The media gets bashed quite a bit in the film along with the military. At one point, Jason and his friends meet up with some people from the National Guard. At first they are relieved, but soon after are disconcerted to learn that they are just being robbed of all their essential belongings. They do have the courtesy to leave them their weapons, so maybe they aren’t getting ripped into too bad.

There is also a very strange middle section of the film where the group runs into some ex-military members and their friends who have looted a small town and are holed up in a giant warehouse. At one point one of their members dies from a bad heart and comes back a zombie (No matter how you die in this film you become a zombie), and they spend about fifteen minutes looking for him. There is nothing essentially wrong with the sequence except it doesn’t really seem to serve much of a purpose, and stalls the film for a little bit.

A couple of other sequences are much more effective. I enjoyed them running into the Amish guy with the farm while they fix up their Winnebago; his version of self-sacrifice is one of those classic type moments that Night and Dawn are filled to the gills with. They also manage to get to a friend’s parents house which is a fortress of a mansion with a Panic Room they can hole themselves up in for awhile. There is a great scene in this part with a group of zombies stuck at the bottom of a pool.

The group of people that we get to follow around are not uninteresting exactly, but there is not much depth given to them, nor are they very good actors. I understand that Romero was shooting this on his own dime, but I’m sure there are a lot of people that would shoot a film with the guy that can do better than this. The script could have also given us a little more insight into Creed’s character; made us understand a little more why he has to film everything.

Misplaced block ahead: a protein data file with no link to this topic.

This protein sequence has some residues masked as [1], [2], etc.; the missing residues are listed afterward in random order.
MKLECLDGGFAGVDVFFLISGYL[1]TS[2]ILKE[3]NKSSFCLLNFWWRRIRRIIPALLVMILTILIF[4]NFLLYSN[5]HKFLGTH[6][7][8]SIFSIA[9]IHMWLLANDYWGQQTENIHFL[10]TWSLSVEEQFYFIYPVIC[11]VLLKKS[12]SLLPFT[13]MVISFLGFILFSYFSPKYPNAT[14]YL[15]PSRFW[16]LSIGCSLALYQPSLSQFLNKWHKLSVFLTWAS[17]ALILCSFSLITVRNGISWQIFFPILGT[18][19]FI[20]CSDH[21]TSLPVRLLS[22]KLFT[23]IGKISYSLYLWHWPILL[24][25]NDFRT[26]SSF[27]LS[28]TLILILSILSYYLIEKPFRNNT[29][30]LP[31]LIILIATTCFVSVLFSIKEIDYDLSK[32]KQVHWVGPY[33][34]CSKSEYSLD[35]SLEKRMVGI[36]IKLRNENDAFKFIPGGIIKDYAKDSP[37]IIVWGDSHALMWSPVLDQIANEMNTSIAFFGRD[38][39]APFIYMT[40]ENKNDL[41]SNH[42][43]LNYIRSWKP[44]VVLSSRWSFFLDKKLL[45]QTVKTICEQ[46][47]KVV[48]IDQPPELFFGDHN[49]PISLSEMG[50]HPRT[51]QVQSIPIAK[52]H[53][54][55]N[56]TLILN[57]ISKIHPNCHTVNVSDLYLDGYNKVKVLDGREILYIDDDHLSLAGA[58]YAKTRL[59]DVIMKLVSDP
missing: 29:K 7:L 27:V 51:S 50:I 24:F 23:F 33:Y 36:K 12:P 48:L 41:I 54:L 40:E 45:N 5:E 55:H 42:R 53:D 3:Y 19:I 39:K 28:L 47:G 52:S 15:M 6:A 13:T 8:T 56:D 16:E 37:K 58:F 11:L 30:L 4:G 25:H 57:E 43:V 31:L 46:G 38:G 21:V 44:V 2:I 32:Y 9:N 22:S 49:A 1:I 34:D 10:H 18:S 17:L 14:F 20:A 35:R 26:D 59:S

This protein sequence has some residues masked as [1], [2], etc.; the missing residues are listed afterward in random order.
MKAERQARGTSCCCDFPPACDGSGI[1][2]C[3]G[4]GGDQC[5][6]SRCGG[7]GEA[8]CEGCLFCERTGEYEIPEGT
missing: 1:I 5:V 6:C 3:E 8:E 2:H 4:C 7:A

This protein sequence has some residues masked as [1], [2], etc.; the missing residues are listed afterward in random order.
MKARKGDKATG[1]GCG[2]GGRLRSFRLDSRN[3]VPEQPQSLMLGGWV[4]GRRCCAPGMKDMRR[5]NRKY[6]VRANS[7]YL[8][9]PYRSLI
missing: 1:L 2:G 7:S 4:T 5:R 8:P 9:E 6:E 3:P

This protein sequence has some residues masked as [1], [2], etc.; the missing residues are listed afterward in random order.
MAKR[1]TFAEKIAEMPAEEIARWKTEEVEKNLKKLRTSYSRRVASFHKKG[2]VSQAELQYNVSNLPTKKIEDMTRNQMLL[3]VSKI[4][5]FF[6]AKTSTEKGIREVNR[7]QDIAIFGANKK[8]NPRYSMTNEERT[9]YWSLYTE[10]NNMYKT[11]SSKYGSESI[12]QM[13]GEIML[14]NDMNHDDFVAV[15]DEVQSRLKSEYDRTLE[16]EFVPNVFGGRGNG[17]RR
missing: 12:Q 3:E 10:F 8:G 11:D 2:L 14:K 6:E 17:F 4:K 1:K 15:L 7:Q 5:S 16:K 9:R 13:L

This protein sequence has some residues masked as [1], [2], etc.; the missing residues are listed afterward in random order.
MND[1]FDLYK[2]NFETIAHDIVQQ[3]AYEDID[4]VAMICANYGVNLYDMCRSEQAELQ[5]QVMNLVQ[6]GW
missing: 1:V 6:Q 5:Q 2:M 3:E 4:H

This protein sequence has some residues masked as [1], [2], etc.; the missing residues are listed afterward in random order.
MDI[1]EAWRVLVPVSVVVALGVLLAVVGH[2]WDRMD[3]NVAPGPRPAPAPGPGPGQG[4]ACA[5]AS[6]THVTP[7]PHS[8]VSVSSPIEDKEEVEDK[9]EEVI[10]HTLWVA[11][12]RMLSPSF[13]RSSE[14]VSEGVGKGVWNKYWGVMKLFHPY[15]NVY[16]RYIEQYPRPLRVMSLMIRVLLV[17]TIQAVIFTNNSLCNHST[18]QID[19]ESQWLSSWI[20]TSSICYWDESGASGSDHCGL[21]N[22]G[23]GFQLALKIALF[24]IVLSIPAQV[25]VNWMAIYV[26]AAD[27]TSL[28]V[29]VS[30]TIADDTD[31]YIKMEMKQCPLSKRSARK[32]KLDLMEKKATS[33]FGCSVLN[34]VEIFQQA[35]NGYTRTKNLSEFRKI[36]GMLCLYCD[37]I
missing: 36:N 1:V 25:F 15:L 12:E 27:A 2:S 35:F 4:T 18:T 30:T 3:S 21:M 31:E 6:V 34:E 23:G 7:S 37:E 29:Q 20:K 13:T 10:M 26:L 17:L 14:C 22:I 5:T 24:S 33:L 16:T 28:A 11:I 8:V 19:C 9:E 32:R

I can understand it to a point, but when you have him film instead of helping his friends while they are being chased by killer zombies, you start to hate the guy a lot more than you can relate to him. Creed’s selfishness does lead to a great moment in the film when he is shooting his friend Ridley (Phillip Riccio), now dead and still in his mummy outfit from the movie they were making. Ridley is chasing Tracy (Amy Ciupak Lalonde), and it ends up being an exact replica of the scene we watched them film at the beginning of the movie, but this time it’s for real. The film reaches an eerie level of post modernism and self-awareness in this scene that I wished Romero had tried a little more for in the rest of the film.

Another problem I have with the film is Romero’s incessant need to ram everything down our throats. The media and military issues are mixed in with terrorism angles, the absence of technology, and privacy issues. There is so much going on here, at times you get a headache trying to comprehend it all.

At times, the film will cut away to stock footage of various things that have been uploaded to the internet. There is some good stuff here. One bizarre scene involves some cops getting blindsided by some zombies that a husband and wife have kept locked up because they were family. One of the officers gets bitten and before he turns he shoots the husband and wife because he’s pissed at them. He even says he refuses to shoot them in the head because he wants them to turn. Still, no matter how effective that scene was, it like all of the rest of these moments feel a little out of place and take us out of the film for a second.

Overall, I found the film interesting enough to recommend it especially for fans of Romero’s. It’s the best film he’s made in fifteen years; of course there’s only three other films besides this one that he’s made in that time span. Still, it was nice to see him go back to his more independent roots and try a new variation on an old theme. Even if it’s not a complete success, it’s not a noble failure by any means either. It’s a pretty good film that could have been a lot more, but I think over time I could like it more. Any film that keeps me interested enough to make me want to watch it again is better than 80% of the stuff I see, so check it out; see what you think.


Sam Loomis